Why You Need to Be Reframing Your Message and Communication

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Reframing happens when you create a new context, or a new “frame” for a discussion. It’s one of the most powerful and effective ways of communicating.

Reframing is especially critical when you are trying to compete for attention or acceptance. By reframing the entire conversation, or the way your counterpart thinks about the issue, you shift the discussion onto your playing field. This goes right along with creating a niche for yourself.

Here are some examples of reframing:

  • We are not the cheapest service, but we are the highest quality. Most of our clients enjoyed our service so much they said it was worth every penny.
  • Our competitor says they are higher quality, but let’s take a step back for a second: do you really need all of those extra features, or do you just want a quick and affordable product that is delivered on time?
  • Mr. fast food executive, is your food healthy? >> Well, look, I think people want affordable food that tastes great, and that’s what we deliver in our 3,000 + stores across the country [avoided the issue of healthiness, and set up a new frame about cheap food, good taste and the company’s success]
  • Should we send troops to invade Iraq? >> I believe in a strong military and a robust American diplomacy [avoided the question by creating new frame–universal values of a military defense and diplomatic efforts]

Instead of trying to compete directly with someone who has an advantage over you, either shift the competition to something you are strong in, or leave and create a new competition altogether. In other words, create a new frame.

Politicians are constantly reframing. Most of the time they come across as dodging the question and it infuriates us to no end. But it works. It allows them to get their message out and avoid negative press attention.

Especially because the press itself has a certain “frame” or “narrative” that they are trying to push onto the politician when interviewing.

Sometimes reframing backfires in a hilarious way:

Watch a master class on political doublespeak

You can avoid this nonsense by acknowledging what the other person is saying, the truth of it, and not avoiding it. And then explain why your approach or your argument is better:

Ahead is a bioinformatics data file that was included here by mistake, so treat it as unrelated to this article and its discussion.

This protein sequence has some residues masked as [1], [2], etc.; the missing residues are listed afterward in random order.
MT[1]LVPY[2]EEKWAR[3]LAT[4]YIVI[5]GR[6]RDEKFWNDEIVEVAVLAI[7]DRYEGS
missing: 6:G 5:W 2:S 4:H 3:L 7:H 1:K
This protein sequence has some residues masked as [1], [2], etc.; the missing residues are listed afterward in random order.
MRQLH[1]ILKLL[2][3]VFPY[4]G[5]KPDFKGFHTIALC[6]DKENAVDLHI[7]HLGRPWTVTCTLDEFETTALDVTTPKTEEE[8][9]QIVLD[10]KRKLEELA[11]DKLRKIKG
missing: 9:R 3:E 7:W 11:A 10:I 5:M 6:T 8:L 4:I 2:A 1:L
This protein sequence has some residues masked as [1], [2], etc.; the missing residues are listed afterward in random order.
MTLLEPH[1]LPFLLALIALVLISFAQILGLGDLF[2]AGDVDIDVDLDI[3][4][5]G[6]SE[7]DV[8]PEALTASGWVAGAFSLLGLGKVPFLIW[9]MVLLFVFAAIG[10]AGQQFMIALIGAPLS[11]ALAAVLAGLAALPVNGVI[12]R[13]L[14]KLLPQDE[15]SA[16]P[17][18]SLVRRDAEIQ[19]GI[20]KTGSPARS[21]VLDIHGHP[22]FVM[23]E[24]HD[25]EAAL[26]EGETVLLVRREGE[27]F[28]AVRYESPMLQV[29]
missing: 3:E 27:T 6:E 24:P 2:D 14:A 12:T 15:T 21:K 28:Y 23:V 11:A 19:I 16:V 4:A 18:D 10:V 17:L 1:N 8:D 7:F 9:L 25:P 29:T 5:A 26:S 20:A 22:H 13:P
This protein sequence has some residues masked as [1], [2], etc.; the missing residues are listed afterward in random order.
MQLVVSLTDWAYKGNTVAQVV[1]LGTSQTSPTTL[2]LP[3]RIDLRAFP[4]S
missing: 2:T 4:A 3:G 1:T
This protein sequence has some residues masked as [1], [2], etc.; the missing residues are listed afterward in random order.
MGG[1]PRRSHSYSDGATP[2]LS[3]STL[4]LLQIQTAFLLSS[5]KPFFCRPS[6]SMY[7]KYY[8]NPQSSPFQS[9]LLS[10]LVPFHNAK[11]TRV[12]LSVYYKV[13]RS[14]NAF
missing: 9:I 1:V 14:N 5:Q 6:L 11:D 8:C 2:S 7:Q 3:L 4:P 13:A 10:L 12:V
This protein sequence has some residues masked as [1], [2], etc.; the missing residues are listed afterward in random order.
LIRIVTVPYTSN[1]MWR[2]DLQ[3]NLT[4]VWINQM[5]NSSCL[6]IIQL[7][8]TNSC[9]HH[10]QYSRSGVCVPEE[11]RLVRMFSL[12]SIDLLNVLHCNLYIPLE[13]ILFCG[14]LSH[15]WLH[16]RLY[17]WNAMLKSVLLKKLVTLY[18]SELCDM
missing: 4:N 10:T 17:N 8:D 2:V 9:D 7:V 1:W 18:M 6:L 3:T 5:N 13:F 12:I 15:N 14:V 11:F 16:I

“Yes, we will take an extra few weeks to complete the project. But let me ask you, which is more important to you right now: getting this job done right, completely and fully, with all the elements in place and ready to go on day one, or getting an incomplete job that will slow you down and make your work even tougher?”

You can reframe your image by simply changing your terminology and descriptors:

  • Come in and have a cup of coffee >> Come in and get energized with a warm cup that reminds you of home
  • Have a soda >> Have some refreshment in a glass
  • Eat a cheeseburger >> Enjoy our famous cheeseburger, made from savory premium beef
  • Be more productive >> Get your work done to have more time with your kids
  • Make more money >> Get the freedom and lifestyle you want
  • I’m a developer >> I make awesome apps and games for your phone
  • I’m a corporate lawyer >> I help companies navigate a complex legal environment and avoid costly litigation
  • I’m a Publicist >> I’m a Marketing and Branding Expert
  • I’m a Personal Trainer >> Comprehensive Fitness, Health and Wellness Educator
  • Sales Associate >> Professional Closer and Revenue Maximizer
  • Dating Coach >> Dating and Relationship Consultant
  • Driver and Delivery Guy >> Logistics Specialist
  • Fashion Stylist >> Personal Image Specialist

Almost anything can be reframed depending on the message you want to convey. Be creative and don’t let others force a bad frame on you.

Cultivate a unique frame that calls attention to your strengths and specialties.

Justin Aquino